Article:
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GLICO launches special health insurance scheme

By GNA

Accra, Nov. 9, GNA - Vice President Aliu Mahama on Wednesday launched a special health insurance plan being implemented by Gemini Life Insurance Company (GLICO) to bridge the gap between corporate medical and minimum benefits of the National Health Insurance Scheme (NHIS).

Known as "The Top-Up Scheme", it is designed as a supplement to the District Mutual Health Insurance Scheme. It is also meant to foot the bill of specialised medical services not available in most health facilities such as special x-rays (angiography), high cost treatments such as brain and heart surgeries and enhanced ward accommodation. GLICO has also made arrangements with accredited opticians across the country and the Nsawam Orthopaedic Centre to provide spectacles and prosthesis to members.

The scheme would operate basic and classic packages. With the classic package with option for spectacles, the maximum benefit per person per annum is 140 million cedis, while classic package without spectacles is 125 million cedis.

Basic package with spectacles is 125 million cedis and basic package without spectacle is 120 million cedis. Vice President Mahama lauded the initiative saying, the growing cost of medical care had deterred a lot of low-income earners from seeking attention.

"Basic medical care, therefore, has become a luxury that the average Ghanaian cannot afford. In some instances, the lack of medical attention for patients has led to deaths from easily treated illness," he said.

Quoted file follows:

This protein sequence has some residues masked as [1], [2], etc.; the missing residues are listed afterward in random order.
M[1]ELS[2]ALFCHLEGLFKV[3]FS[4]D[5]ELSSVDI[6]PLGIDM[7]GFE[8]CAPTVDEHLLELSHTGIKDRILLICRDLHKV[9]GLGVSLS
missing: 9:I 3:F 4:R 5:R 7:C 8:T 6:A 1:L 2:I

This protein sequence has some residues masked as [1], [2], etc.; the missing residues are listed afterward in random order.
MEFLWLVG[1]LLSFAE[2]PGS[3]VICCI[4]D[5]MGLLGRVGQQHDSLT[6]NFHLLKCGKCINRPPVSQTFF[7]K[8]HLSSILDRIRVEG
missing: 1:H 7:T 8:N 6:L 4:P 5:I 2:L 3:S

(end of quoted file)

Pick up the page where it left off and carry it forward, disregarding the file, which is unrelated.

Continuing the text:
Justifying the need for the NHIS, he said the Government introduced the District Mutual and Private Health Insurance Schemes and Private Commercial Health Insurance Scheme to enable Ghanaians to obtain at least basic health care services without paying any money at the point of the service.

"Clearly this is the most humane way of providing quality health care delivery to all, rich and poor, employed and unemployed members of society."

Vice President Mahama said to date 125 district schemes were in place while 50 of them had become fully operational. He expressed the need for corporate Ghana to embrace the Top-Up Scheme to pave the way for their participation in the District Mutual Health Insurance Scheme and also to strive to meet the medical provisions under their Collective Bargaining Agreements.

Mr Samuel Owusu Adjei, Deputy Minister of Health, expressed appreciation that the private sector was taking part in health financing and delivery, saying the Top-Up Scheme would resolve the challenges confronting employers in registering their employees for the NHIS. Mr Edward Forkuo Kyei, General Manager of Gemini Health Care, said GLICO was sponsoring a Health Maintenance Organisation to provide quality healthcare services to the citizenry at a reasonable cost. He said in June last year GLICO initiated a health plan, the first private mutual health insurance scheme in Ghana, in line with the National Health Insurance Law. So far 10,000 members have been enrolled.

Mr Kyei said healthcare services covered by the scheme were of specialised nature and because of the high costs involved, some deposits may be required by health care providers even where credit arrangements had been made, he said.

Ms Joyce Rosaline Aryee, Chief Executive Officer of the Chamber of Mines and Vice President of the Ghana Employers' Association, who chaired the function, said the Top-Up Scheme marked an important milestone in health care delivery. She said the wealth of the nation depended on the health of the people.